Gartner Says Organisations Can Experience As Much As a 20 Per Cent Cost Savings within First Year of Using BPM to Improve Business Processes

BPM Best Practices and Tactics to Be Discussed at the Gartner BPM Summit 2009, March 23-25 in San Diego

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As companies try to find cost optimisation opportunities during the economic downturn, business process management (BPM) investments can provide a cost savings of as much as 20 per cent within the first year of implementation, according to Gartner, Inc. Analysts have said organisations can achieve the payback from their BPM implementation within a year.

"Economic woes are driving increased usage of BPM as a cost-cutting mechanism for survival. We are seeing one-third of companies increasing their investments in BPM," said Michele Cantara, research vice president at Gartner. "BPM makes business processes visible to both business managers and IT, allowing them to work together and change processes more quickly and effectively. In today's troubled economy, companies need to continually reduce costs and rapidly react to market changes."

At the upcoming Gartner BPM Summit 2009, to be held March 23-25 in San Diego, analysts will be providing detailed analysis on the best practices and tactics companies can employ to have a successful BPM strategy. This event follows Gartner's BPM Summit 2009 that was held in London in February of this year.

At the London event, attendees were asked about the impact the economy was having on their business. Gartner estimates that 70 per cent of attendees were from companies that are in "survival" mode and their organisations view BPM as a lifeline keeping them above water in the economic crisis. Approximately 20 per cent of attendees said they were "thriving with BPM" - using BPM as a catalyst to grow their business. These were typically organisations that had successfully implemented BPM projects in the past. Some were moving resulting cost savings into other BPM projects for ongoing business process improvement, rather than survival. Approximately 10 per cent of attendees were from organisations that viewed BPM as a weapon for capitalising on transformational opportunities unavailable to beleaguered competitors in this recessionary environment.

"When companies are in survival mode, they tend to slash head count and funding for programmes to cut costs to still deliver on their earnings promises. This slashing approach can derail critical business processes and actually cost the company more money. Because BPM makes processes visible, it also helps companies do cost cutting with surgical precision," said Ms Cantara.

Gartner recommends that companies use BPM, a discipline that optimises the performance of end-to-end business processes (interdepartmental functions, partners, suppliers and service providers), to confront business challenges and complex business relationships. While there is tremendous upside to using BPM to realise significant cost savings, if companies do not manage the process correctly, it can result in failed initiatives.

"Too many user organisations are adopting BPM technologies without applying BPM disciplines via the business process competency centre (BPCC) and find that their efforts do not deliver the promised results, and their BPM initiatives will subsequently be disbanded," said Elise Olding, research director at Gartner.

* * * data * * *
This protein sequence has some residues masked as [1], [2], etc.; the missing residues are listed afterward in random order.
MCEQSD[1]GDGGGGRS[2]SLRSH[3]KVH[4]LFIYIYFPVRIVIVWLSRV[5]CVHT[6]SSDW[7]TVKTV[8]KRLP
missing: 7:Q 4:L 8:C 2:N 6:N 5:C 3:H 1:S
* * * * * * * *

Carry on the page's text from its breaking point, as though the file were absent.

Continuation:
Organisations that plan for and resource the effort to establish and evolve the BPCC will be able to move from discrete BPM projects to transformational BPM programmes in six to 12 months. Organisations that do not establish a BPCC will find their BPM efforts stagnating at the project level and delivering meagre results. BPMS products will feature reporting capabilities and automated assessments specifically designed to help BP directors manage the BPCC and enhance organisations' BPM maturity levels.

Gartner analysts said that in some ways, BPM is no different from any other management effort. Technology is only a small part of the problem. Changing the behaviour of process participants is the bigger challenge. Projects can get bogged down in organisational politics and can lose the way amid a swamp of change management and communication techniques.

"Some organisations get mired in debates about who should drive the effort, who should own the end-to-end process, how to define processes, and how to prioritise which process improvement efforts to tackle first," said Ms Cantara. "Yet, there are some organisations that understand BPM and can sustain continuous process improvement. These organisations are able to cope with the thorny problems of getting started with BPM, affecting organisational change, using appropriate technologies, as well as staffing and maturing BPM efforts."

More detailed analysis will be presented at the Gartner BPM Summit 2009 taking place March 23-25 in San Diego. The Summit offers the latest insight on creating and sustaining an agile process-powered organisation. Analysts will discuss how companies can align business strategy and IT to maximise operational agility, providing new opportunities to expand revenue and productivity. More information and a complete agenda can be found at Members of the media can register by contacting

In the Gartner report "It's a Matter of Survival: Use BPM to Drive Out Costs" Gartner presents a series of real-life examples in which BPM has helped organisations survive by identifying ways to improve business processes and cut costs at the same time. The report is available on Gartner's web site at

In "Highlights from BPM Summit, London, February 2009", Gartner analysts review some of the key findings that came out of last month's Summit. The report can be accessed from Gartner's web site at
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